Undergrads present research!

Kristen Langanke, Jeannie Mounger, and Sandy Voors at the USF Undergraduate Research Colloquium.

Kristen Langanke, Jeannie Mounger, and Sandy Voors at the USF Undergraduate Research Colloquium.

Great job to the undergraduate researchers in the Dept of Integrative Biology at USF, who presented their posters yesterday at the USF Undergraduate Research Colloquium! Members of our lab presented three posters with authors including Sandy Voors, Kirsti Martinez, Kristen Langanke, and Jeannie Mounger. Thanks to faculty members Christina Richards and Luanna Prevost, and PhD student Bert Anderson, for mentoring these works!! Check out the students’ poster abstracts.

On to candidacy!

 

Congratulations to Bert Anderson, who just passed the PhD proposal examination, and has advanced to the status of PhD candidate. Bert’s research will examine how biogenic habitat modification alters organic matter dynamics in hypersaline coastal salt pans. Now the real work begins!

Viviana defends her MS!

Viviana...from MS on to PhD.

Viviana…from MS on to PhD.

Congratulations to Viviana Penuela! She recently defended her Master’s degree research, and has now deposited her approved thesis, thus successfully completing her M.S. degree. Viviana’s research addressed the link between land management policy and soil biogeochemistry. In particular, she examined how soil organic matter and nutrient pools in residential lawns were affected by different lawn system management strategies. These different strategies arise from an interaction between municipal-level policies and  the yard-care behaviors of individual home residents. Distinct high-amendment and low-amendment strategy types were evident, and corresponded with the use of reclaimed water. Viviana’s work identified important implications for soil chemistry and microbiology, and contributes to understanding ecological variability in urban systems. Good work Viviana!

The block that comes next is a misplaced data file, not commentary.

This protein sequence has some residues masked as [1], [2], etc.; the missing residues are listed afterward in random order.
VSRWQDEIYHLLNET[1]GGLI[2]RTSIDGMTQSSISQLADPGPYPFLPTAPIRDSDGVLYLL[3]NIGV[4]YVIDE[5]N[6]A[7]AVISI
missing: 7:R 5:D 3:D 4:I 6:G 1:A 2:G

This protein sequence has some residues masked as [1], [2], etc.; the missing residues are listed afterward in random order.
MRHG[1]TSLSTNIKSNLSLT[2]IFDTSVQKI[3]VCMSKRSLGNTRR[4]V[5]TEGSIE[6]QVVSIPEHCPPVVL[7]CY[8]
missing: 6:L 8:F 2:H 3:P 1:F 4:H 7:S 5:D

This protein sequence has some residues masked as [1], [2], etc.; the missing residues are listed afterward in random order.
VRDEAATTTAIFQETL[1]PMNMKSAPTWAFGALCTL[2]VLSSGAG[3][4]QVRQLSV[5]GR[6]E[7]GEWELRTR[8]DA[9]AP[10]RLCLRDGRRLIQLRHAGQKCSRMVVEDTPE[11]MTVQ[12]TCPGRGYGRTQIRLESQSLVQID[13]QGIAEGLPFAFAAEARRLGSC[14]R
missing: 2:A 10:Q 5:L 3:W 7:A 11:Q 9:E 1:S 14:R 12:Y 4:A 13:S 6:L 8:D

Benefits of age – services provided by older forests

How do ecosystems change as they age? It’s a question we address in our most recent article – read it here! We identify how ecosystems might continue accumulating nitrogen even after they stop growing.

Oak forests in central Pennsylvania. Young forest stand (about 10 years old) on the left, and older forest stand (over 100 years old) on the right. The older forest has accumulated abundant soil organic matter, and has great potential for capturing nitrogen and holding it in a stable form.

Oak forests in Pennsylvania. Young forest stand (about 10 years old) on the left, and older forest stand (over 100 years old) on the right. The older forest has accumulated abundant soil organic matter, and has great potential for capturing nitrogen and holding it in a stable form.

Succession, or the progressive change in ecological systems as they age, has long been an important concept in ecology that helps organize the discipline. For example, ecologists who focus on the cycling of energy and essential nutrients might investigate how these cycles change as an ecosystem ages. Ecologists know that young, growing ecosystems can increase their stockpile of nutrients (such as nitrogen) by storing it in accumulating plant matter. We also know that soils are a huge reservoir for storing nitrogen, and that even old ecosystems can continue to accumulate nitrogen in soil even after the plants have stopped growing. Our research, conducted with Jason Kaye at Penn State and Michael Castellano at Iowa State, suggests a couple mechanisms by which nitrogen can continue to accumulate in the soil of old forests. First, we show that new inputs of nitrogen are captured by soil organic matter much faster than are released, meaning the soil must accumulate nitrogen over time. Second, we found that the potential for this accumulation was greater in older forests because those forests had more soil organic matter. This research helps us understand the link between ecosystem succession and the nutrient economy of ecosystems, and highlights a significant ecosystem service—the capture of nitrogen, which can severely impair air and water quality—of mature ecosystems.